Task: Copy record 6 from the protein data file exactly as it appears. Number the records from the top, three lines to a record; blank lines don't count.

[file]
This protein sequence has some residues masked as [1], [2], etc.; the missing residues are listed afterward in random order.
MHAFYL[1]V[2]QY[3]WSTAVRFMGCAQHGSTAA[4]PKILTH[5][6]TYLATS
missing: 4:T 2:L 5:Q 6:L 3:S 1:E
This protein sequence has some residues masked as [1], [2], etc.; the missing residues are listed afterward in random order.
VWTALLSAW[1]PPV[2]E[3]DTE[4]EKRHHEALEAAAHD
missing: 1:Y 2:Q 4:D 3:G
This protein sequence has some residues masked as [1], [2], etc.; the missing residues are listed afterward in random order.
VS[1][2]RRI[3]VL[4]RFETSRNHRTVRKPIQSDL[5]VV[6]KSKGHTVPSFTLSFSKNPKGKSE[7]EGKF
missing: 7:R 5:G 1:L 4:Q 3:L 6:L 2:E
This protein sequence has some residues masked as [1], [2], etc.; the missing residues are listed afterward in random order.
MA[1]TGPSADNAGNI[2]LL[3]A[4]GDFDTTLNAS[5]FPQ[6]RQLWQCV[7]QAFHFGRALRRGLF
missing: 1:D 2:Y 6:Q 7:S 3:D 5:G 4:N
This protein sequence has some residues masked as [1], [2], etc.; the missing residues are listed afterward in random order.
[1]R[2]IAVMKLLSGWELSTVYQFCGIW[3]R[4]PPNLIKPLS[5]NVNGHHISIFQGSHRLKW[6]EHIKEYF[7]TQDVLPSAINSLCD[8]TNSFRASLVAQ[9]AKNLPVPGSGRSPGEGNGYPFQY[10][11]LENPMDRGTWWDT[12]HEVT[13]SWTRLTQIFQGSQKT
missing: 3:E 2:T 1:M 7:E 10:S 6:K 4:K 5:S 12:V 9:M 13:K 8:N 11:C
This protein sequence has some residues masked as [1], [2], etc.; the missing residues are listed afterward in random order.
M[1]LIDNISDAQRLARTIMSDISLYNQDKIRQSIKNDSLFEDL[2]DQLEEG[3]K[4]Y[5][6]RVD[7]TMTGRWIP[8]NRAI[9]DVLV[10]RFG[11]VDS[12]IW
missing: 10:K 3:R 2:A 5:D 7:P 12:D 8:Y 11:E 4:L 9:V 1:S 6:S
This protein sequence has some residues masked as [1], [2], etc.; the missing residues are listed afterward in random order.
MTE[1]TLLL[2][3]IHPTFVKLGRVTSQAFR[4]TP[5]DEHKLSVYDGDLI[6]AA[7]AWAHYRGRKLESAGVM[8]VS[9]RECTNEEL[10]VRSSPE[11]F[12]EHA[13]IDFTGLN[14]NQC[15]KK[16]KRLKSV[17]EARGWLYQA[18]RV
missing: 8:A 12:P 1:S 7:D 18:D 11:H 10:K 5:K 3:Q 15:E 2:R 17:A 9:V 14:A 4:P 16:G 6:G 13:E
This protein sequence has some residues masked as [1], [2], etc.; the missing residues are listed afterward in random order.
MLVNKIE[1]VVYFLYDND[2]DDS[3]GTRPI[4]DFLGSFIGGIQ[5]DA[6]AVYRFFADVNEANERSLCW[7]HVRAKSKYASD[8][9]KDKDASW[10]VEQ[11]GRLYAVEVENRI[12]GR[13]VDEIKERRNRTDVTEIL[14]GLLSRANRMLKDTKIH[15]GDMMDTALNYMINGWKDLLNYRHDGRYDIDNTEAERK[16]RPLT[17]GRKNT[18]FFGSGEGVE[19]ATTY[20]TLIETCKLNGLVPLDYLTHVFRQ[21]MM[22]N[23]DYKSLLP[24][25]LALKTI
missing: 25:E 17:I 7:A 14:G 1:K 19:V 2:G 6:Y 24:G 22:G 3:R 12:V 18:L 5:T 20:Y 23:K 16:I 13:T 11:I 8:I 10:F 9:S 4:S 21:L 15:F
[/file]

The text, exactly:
This protein sequence has some residues masked as [1], [2], etc.; the missing residues are listed afterward in random order.
M[1]LIDNISDAQRLARTIMSDISLYNQDKIRQSIKNDSLFEDL[2]DQLEEG[3]K[4]Y[5][6]RVD[7]TMTGRWIP[8]NRAI[9]DVLV[10]RFG[11]VDS[12]IW
missing: 10:K 3:R 2:A 5:D 7:P 12:D 8:Y 11:E 4:L 9:V 1:S 6:S